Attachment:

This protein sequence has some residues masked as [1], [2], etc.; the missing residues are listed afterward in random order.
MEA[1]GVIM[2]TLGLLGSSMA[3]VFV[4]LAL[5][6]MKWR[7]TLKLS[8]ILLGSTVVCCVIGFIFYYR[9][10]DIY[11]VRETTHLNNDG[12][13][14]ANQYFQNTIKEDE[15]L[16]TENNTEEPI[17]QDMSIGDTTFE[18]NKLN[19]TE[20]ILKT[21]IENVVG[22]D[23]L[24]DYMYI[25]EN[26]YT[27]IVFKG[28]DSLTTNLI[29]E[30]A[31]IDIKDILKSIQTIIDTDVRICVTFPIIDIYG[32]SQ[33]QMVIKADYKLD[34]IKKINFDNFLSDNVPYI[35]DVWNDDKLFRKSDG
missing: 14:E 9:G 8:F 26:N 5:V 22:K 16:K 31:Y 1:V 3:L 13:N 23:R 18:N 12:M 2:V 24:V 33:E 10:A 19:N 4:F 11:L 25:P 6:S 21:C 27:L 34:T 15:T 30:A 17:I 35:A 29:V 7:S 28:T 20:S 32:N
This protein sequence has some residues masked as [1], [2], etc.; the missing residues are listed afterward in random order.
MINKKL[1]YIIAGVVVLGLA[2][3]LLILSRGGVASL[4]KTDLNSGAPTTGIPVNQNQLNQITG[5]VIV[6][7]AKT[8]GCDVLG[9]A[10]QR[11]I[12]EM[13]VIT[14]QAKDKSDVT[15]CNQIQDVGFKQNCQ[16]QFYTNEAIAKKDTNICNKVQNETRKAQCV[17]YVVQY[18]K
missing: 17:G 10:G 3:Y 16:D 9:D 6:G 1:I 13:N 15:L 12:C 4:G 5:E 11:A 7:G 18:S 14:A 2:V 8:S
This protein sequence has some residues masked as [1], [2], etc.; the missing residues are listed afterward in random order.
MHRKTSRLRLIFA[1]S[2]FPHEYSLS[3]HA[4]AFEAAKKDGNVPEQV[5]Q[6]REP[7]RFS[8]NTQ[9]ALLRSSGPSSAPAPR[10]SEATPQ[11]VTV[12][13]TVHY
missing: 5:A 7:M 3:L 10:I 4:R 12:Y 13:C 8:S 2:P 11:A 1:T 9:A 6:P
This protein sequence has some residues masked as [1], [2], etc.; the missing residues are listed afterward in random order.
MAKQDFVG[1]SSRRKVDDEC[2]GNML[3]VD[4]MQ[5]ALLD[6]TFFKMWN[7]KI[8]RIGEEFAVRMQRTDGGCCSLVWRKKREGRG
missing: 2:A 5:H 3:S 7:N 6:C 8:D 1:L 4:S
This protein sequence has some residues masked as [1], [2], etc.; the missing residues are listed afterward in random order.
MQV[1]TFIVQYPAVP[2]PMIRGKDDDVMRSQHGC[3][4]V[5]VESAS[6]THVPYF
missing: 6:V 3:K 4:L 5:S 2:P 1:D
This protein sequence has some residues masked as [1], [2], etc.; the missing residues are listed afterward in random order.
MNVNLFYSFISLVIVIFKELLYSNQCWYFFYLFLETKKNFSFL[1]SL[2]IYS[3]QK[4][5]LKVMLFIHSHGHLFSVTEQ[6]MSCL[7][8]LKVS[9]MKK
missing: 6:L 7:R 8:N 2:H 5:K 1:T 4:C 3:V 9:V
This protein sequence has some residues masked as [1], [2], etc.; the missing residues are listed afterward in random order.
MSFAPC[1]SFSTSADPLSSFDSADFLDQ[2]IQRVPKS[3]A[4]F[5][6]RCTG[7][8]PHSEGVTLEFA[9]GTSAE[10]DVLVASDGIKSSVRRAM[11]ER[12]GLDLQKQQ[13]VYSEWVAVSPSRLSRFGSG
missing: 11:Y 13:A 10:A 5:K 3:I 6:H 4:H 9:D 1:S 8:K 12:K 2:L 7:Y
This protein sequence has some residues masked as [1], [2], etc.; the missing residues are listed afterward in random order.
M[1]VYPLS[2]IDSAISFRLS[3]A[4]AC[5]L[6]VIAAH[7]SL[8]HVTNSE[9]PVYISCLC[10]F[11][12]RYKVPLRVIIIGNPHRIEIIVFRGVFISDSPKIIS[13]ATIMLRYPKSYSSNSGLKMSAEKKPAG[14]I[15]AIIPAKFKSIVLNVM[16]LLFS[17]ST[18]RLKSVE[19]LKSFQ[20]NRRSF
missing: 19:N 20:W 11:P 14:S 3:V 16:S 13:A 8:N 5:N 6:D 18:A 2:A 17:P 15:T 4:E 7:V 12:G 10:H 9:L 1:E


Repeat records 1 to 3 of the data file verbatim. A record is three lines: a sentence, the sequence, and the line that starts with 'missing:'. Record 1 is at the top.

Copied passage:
This protein sequence has some residues masked as [1], [2], etc.; the missing residues are listed afterward in random order.
MEA[1]GVIM[2]TLGLLGSSMA[3]VFV[4]LAL[5][6]MKWR[7]TLKLS[8]ILLGSTVVCCVIGFIFYYR[9][10]DIY[11]VRETTHLNNDG[12][13][14]ANQYFQNTIKEDE[15]L[16]TENNTEEPI[17]QDMSIGDTTFE[18]NKLN[19]TE[20]ILKT[21]IENVVG[22]D[23]L[24]DYMYI[25]EN[26]YT[27]IVFKG[28]DSLTTNLI[29]E[30]A[31]IDIKDILKSIQTIIDTDVRICVTFPIIDIYG[32]SQ[33]QMVIKADYKLD[34]IKKINFDNFLSDNVPYI[35]DVWNDDKLFRKSDG
missing: 14:E 9:G 8:F 26:N 5:V 22:K 16:K 31:Y 1:V 3:L 13:N 23:R 18:N 12:M 2:V 24:V 33:E 10:A 19:N 4:F 11:L 25:P 6:S 21:C 27:L 34:T 15:T 30:A 17:I 35:A 29:V 7:S 28:T 20:S 32:N
This protein sequence has some residues masked as [1], [2], etc.; the missing residues are listed afterward in random order.
MINKKL[1]YIIAGVVVLGLA[2][3]LLILSRGGVASL[4]KTDLNSGAPTTGIPVNQNQLNQITG[5]VIV[6][7]AKT[8]GCDVLG[9]A[10]QR[11]I[12]EM[13]VIT[14]QAKDKSDVT[15]CNQIQDVGFKQNCQ[16]QFYTNEAIAKKDTNICNKVQNETRKAQCV[17]YVVQY[18]K
missing: 17:G 10:G 3:Y 16:D 9:D 6:G 1:I 13:N 15:L 12:C 4:G 5:E 11:A 7:G 18:S 14:A 2:V 8:S
This protein sequence has some residues masked as [1], [2], etc.; the missing residues are listed afterward in random order.
MHRKTSRLRLIFA[1]S[2]FPHEYSLS[3]HA[4]AFEAAKKDGNVPEQV[5]Q[6]REP[7]RFS[8]NTQ[9]ALLRSSGPSSAPAPR[10]SEATPQ[11]VTV[12][13]TVHY
missing: 5:A 7:M 3:L 10:I 4:R 12:Y 13:C 8:S 2:P 11:A 1:T 9:A 6:P